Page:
Mondial magic? I’m not so sure. Having blown a redundancy cheque in 1995 on a wonderful 308GTB, I was tempted back into Ferrari motoring a few years ago by the lure of a one-owner Mondial t with only 35,000 miles, all for less than £30k with seats in the back for the children – what could go wrong?
To be fair, not all that much, though the active suspension was activated by little motors atop each damper, derived from units designed to operate Venetian blinds.
Underpowered, not very goodlooking, underdeveloped, poorly built and fragile – the only classic that has left me and my family at the side of the road. Worse, it was impossible to go anywhere without comments referencing my abilities at self-manipulation and paucity of funding – a “poor man’s Ferrari”, apparently. The Ferrari owner is not generally liked in Blighty.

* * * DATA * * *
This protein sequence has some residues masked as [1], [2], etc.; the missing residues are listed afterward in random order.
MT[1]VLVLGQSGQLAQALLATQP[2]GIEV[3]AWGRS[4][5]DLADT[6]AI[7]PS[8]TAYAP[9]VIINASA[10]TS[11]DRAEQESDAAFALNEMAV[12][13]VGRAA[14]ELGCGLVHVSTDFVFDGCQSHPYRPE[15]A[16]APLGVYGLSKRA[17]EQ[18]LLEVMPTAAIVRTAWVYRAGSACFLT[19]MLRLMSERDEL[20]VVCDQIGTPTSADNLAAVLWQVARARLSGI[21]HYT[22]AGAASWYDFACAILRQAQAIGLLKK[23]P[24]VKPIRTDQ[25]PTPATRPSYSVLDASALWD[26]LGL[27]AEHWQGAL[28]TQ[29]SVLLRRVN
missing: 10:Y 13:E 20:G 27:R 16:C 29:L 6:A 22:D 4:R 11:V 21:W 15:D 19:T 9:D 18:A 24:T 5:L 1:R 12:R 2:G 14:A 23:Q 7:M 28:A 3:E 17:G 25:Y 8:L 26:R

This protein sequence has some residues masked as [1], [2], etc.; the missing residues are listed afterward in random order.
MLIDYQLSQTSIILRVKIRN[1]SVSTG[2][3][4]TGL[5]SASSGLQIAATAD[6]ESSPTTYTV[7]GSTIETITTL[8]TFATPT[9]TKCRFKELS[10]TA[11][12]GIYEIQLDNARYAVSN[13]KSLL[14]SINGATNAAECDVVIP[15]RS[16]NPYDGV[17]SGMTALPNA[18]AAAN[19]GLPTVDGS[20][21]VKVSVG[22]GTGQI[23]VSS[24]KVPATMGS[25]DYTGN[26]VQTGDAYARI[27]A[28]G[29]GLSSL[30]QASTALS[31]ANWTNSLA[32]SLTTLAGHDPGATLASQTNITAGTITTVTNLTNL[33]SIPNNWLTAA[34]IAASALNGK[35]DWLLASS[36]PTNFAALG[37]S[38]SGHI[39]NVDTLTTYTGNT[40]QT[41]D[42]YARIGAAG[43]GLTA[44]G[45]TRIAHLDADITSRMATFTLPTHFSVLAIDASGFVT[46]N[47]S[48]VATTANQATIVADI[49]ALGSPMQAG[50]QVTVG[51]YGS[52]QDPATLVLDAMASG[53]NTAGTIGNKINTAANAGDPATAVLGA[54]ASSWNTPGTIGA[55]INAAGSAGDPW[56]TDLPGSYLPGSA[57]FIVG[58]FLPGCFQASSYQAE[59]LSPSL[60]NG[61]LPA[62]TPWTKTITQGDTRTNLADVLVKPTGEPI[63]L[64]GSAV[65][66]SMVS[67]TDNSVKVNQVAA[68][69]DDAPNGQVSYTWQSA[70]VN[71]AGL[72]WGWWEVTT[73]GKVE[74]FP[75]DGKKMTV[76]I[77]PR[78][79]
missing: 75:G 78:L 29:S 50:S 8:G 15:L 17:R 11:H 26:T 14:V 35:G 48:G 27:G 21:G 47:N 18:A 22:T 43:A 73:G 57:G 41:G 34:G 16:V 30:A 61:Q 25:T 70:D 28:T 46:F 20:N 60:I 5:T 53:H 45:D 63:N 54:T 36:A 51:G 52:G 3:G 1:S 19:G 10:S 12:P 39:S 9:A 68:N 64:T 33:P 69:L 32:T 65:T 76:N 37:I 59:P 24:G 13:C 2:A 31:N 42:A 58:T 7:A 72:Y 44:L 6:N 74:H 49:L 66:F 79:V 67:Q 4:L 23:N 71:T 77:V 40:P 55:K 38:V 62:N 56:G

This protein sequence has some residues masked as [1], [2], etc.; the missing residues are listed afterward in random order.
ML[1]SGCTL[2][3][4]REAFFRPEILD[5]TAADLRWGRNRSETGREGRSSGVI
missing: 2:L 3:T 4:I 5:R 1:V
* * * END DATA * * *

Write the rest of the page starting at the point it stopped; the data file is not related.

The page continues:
So I sold it and bought an Alfa S2 Spider instead; everywhere I go, love and thumbs-up follow me.
Your closing sentence struck a note. I fear that to buy a Mondial always looks a bit sad, and I speak from experience. A 308 or 328GTB is an entirely different matter… Simon Millar
Millar’s Mondial cabrio was not a success